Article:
Letters to the editor on Medicaid expansion, services for disabled, welfare, Kochs, Medicare Part D
12/06/2012 12:00 AM
12/05/2012 6:00 PM
Can’t afford to expand Medicaid
“GOP crazy over Obamacare” (Nov. 9 Eagle Editorial) left me totally frustrated with the mindset of this nation. The United States of America is flat broke. We don’t have the money to pay our current obligations, let alone future Medicaid obligations.
The editorial stated how “the federal government will pick up the full cost (of the Medicaid expansion) until 2016 and nearly all the cost afterward.” Does The Eagle editorial board think the federal government gets its dollars from other revenue sources? Well, actually it does. Currently, the federal government is borrowing from China and other foreign nations 40 cents of every dollar it spends.
From the editorial, am I to conclude that The Eagle editorial board supports borrowing 40 percent of the cost for expanded Medicaid coverage from China? Health care coverage is needed, but must be paid for now – not on the backs of future generations by implementing programs that will result in increased borrowing.
I was told that the reason the company I work for has not given a wage increase in six years, except for when minimum wage went up, was because of the state not increasing and even keeping the funds needed to take care of the disabled individuals I serve.
Not only do we need to decrease and get rid of the waiting list for people to receive the assistance they need because of their disabilities, the state needs to increase and stop cutting the budget for the developmentally disabled people.
These individuals cannot always speak for themselves, so I am speaking out for them. Stop cutting the budget. Give the people who care for them a fair wage. Make sure that services are not taken away, as they need them to live life to the fullest.
Paid to breathe
Though they drove up the national debt at an alarming rate, Franklin Delano Roosevelt’s Civil Works Administration, Civilian Conservation Corps and Works Progress Administration programs did have valuable merits. In a parallel comparison, our current administration is throwing money at those out of work with the only stipulation being their ability to breathe. The government is, sadly, encouraging a sect of Americans – the ones who spend their days watching sitcom reruns instead of looking for work – to just continue to breathe.
Why would they work if living is free? At least FDR’s programs required able-bodied people to work for the money they received. Their most valuable byproduct was a sense of self-worth and the feeling of accomplishment. The current environment seems like some weird experiment similar to jumping out of an airplane without a parachute.
Not saving U.S.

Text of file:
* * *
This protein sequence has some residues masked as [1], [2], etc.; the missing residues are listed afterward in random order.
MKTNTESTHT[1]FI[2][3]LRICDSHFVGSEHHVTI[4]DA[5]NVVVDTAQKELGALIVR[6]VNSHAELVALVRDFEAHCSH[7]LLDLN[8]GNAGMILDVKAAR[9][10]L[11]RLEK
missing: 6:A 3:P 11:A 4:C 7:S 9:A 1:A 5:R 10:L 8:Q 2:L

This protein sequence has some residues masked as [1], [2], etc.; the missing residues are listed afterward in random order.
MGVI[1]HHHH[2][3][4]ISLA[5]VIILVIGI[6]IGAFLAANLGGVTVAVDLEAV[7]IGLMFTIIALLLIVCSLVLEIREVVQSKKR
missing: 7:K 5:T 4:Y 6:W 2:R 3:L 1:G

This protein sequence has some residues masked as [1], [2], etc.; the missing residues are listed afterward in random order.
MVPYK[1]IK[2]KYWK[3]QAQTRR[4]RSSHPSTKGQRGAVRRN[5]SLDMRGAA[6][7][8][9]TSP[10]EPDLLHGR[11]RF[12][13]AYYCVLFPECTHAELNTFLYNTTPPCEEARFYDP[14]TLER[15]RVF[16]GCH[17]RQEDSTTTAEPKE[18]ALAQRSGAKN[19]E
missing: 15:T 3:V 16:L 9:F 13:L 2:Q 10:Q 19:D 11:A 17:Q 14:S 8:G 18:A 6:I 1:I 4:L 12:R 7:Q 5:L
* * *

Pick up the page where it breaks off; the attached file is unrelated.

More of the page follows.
I recently retired from Koch Industries after 38 years. My dad worked for Koch and Rock Island Oil and Refining for 46 years. I grew up knowing Fred Koch’s political ideas and his relationship with the John Birch Society. I have never agreed with his political views. I was pleasantly surprised when I went to work for Koch that Charles Koch’s emphasis was on Koch Industries instead of on politics. David Koch was the politician.
I was disappointed in later years when Koch started a political action committee. Politicians are much more apt to listen to a PAC lobbyist than to an individual like me. I was further disappointed when the Kochs started creating “brain trusts” and organizations such as Americans for Prosperity and encouraging movements like the “tea party.” I was further disappointed when we started getting more and more political e-mails and when the company newsletter began to emphasize political issues more than the history and success of Koch companies. I do not need Koch Industries to tell me how to vote. That is my right and my decision.
The actions of Koch PACs and Charles and David Koch to “save” America (Oct. 14 Eagle) are dangerous and destroy the very freedoms they claim they are trying to protect.
Part D answers
The Leukemia and Lymphoma Society is committed to ensuring that Medicare beneficiaries across Kansas have the information they need about changes to the Medicare Part D plans. Intravenous and injectable therapeutics administered by a physician were once the primary modes of cancer treatment. In Medicare, these treatments were covered under Part B plans. However, innovative patient-administered medicines are now the recognized standard of care for many types of cancers. Approximately one-quarter of all cancer drugs under development are oral, or other patient-administered treatments. Seniors and others who access their care through Medicare get these self-administered drugs through their Part D plan.
We recognize the importance of the Part D program as a key point of access to the health care system. The open enrollment period runs until Friday. There are plenty of resources available for those wanting to compare plans. Visit www.Medicare.gov to securely enter your prescription needs, or call Senior Health Insurance Counseling for Kansas, 800-860-5260. The society also operates an information resource center for patients and families. Call 800-955-4572 or visit www.lls.org.
Leukemia and Lymphoma Society
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